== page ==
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  • Regio VII, insula VI and Villa delle Colonne a mosaico
  • Pompeii
  • Pompeii



    • The Italian Database is the result of a collaboration between:

      MIBAC (Ministero per i Beni e le Attività Culturali - Direzione Generale per i Beni Archeologici),

      ICCD (Istituto Centrale per il Catalogo e la Documentazione) and

      AIAC (Associazione Internazionale di Archeologia Classica).

    • AIAC_logo logo

    Summary (English)

    • In 2011, the Via Consolare Project continued excavation in the southern side of Insula VII 6, 26 and VII 6, 27 to continue to clarify the nature of the ancient activities identified in previous field seasons and to finalise the sub-surface investigations initiated in 2008. The area of the eastern half of Archaeological Area 001, measuring roughly four by five metres, was reopened and backfill from the 2009 field season was removed. Stratigraphic excavation was then undertaken to the level of natural soils in the majority of this area, bringing subsurface examination in AA001 to a close. As a result, it is now possible to present a complete stratigraphic sequence for the southern rooms of properties 26 and 27, and to connect the associated chronology to the relative development of much of Insula VII 6.

      A long history of urban transformation might be expected in Insula VII 6 given the proximity of this area to the Forum, the so-called ‘altstadt’, and the Terme del Foro. Indeed, excavations have confirmed a complicated sequence of development, long-term use, and re-use in the south-eastern corner of the block, illustrating the transformation of the area from elite domestic space of the mid-2nd c. BC into a group of purpose-built commercial structures at the beginning of the 1st c. BC and finally into a construction zone during the final years prior to the eruption of Vesuvius. It is also clear that the evolving utilisation of these areas frequently involved the widespread removal of soils and floors, presenting a highly-interwoven archaeological record preserved completely only in the combination of data from both soil deposits and architectural remains.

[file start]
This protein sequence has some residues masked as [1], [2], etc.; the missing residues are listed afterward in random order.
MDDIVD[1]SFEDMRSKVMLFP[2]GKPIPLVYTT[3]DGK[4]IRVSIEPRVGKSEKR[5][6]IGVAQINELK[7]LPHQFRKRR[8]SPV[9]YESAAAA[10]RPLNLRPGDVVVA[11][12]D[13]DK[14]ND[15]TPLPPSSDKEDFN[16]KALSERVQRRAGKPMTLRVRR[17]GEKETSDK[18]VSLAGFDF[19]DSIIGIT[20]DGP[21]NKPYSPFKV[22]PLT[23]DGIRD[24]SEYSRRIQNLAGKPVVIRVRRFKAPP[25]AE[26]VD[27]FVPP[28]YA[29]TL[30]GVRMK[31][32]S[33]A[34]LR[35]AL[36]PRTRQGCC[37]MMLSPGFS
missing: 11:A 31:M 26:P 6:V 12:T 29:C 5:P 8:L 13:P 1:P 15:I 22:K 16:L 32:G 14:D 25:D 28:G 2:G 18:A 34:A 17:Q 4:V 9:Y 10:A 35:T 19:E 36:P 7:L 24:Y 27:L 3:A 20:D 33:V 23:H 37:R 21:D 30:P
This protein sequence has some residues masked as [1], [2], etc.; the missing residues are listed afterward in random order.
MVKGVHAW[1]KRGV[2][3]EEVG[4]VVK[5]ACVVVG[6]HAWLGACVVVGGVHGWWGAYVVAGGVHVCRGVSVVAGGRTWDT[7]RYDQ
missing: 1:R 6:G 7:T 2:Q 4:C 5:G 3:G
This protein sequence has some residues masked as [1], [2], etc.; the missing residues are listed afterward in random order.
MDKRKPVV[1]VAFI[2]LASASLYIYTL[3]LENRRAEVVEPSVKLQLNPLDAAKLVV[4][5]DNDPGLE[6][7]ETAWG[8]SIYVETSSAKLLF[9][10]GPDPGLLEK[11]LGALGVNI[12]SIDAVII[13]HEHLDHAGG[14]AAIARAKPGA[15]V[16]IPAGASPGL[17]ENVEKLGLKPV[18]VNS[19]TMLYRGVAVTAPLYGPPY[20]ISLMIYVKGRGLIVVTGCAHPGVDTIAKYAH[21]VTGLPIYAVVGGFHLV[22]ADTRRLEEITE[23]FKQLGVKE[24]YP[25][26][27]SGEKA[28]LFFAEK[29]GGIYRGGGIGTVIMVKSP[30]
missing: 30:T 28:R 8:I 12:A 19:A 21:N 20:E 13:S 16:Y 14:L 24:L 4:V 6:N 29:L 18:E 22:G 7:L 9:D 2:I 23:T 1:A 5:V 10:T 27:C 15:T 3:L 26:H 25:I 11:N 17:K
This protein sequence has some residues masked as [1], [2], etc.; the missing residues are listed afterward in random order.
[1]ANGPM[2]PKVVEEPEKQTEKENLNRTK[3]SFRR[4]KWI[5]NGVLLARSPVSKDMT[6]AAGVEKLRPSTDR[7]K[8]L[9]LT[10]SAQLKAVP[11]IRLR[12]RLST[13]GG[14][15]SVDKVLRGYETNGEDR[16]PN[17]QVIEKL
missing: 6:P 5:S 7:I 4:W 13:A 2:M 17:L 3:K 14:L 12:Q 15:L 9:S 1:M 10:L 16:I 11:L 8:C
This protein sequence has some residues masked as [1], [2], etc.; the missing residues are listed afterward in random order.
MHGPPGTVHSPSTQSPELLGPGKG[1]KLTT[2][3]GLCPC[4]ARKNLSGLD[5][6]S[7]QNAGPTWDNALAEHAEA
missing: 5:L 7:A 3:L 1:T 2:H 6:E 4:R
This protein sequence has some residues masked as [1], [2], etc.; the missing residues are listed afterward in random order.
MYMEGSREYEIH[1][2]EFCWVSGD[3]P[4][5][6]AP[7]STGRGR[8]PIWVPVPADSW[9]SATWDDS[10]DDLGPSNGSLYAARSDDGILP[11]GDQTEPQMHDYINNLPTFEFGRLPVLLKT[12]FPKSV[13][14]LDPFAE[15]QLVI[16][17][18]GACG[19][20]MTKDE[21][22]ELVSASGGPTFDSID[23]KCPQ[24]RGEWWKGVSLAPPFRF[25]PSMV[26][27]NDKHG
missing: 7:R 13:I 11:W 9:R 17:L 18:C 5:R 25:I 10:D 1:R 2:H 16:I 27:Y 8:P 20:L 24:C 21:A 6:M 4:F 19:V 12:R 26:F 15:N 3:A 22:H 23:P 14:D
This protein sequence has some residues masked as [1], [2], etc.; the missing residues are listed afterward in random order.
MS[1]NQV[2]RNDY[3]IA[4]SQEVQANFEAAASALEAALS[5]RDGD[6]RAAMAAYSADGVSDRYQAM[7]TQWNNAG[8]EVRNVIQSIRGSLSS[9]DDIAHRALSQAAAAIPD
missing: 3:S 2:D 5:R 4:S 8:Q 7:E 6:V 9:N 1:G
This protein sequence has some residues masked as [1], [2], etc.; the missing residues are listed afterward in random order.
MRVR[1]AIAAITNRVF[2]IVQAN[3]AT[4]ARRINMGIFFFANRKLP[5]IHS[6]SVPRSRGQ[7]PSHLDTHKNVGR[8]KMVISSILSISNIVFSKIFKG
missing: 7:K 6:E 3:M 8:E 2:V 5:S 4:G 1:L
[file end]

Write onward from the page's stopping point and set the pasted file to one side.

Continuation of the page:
The documentation of the complete chronological sequence in AA001 has also yielded information in support of the insula-wide phasing carried out through analysis of the standing architecture. In 2011, the construction phases identified and studied in the walls of the insula were coordinated with the subsurface evidence and a working geographical information system (GIS) database was created serving to coordinate all data produced by the project. The use of structure-from-motion 3D point capture using consumer grade digital cameras has revolutionized all aspects of the project’s research methodology and has permitted the creation of rich, highly-detailed, three-dimensional surface models of standing remains and sub-surface deposits.

      During the final weeks of the 2011 field season, preliminary investigations were undertaken in a 4 by 5 metre area at the north-west corner of the Casa di Secundus Tyrannus Fortunatus (VII 6, 28), situated against one of the earliest walls of the insula built in opus africanum (type A). Removal of modern build-up was undertaken in order to establish the degree of preservation of the AD 79 surface, to examine the relationship of the walls below the levels with the greatest amount of modern debris, and to compare this information against geophysical research undertaken in 2007. The clean uncovered the continuation of a wall that was obliterated in the allied bombing in 1943, but produced few traces of intact flooring. Further excavation in the future will serve to clarify the chronology and development of this area.

    • Michael A. Anderson - San Francisco State University 
    • Claire J. Weiss - University of Virginia 



    • Amy Bower
    • Daniel Jackson
    • Erin Pitt
    • Megan Gorman
    • Stephanie Pearson
    • Victoria Keitel

    Research Body

    • San Francisco State University

    Funding Body


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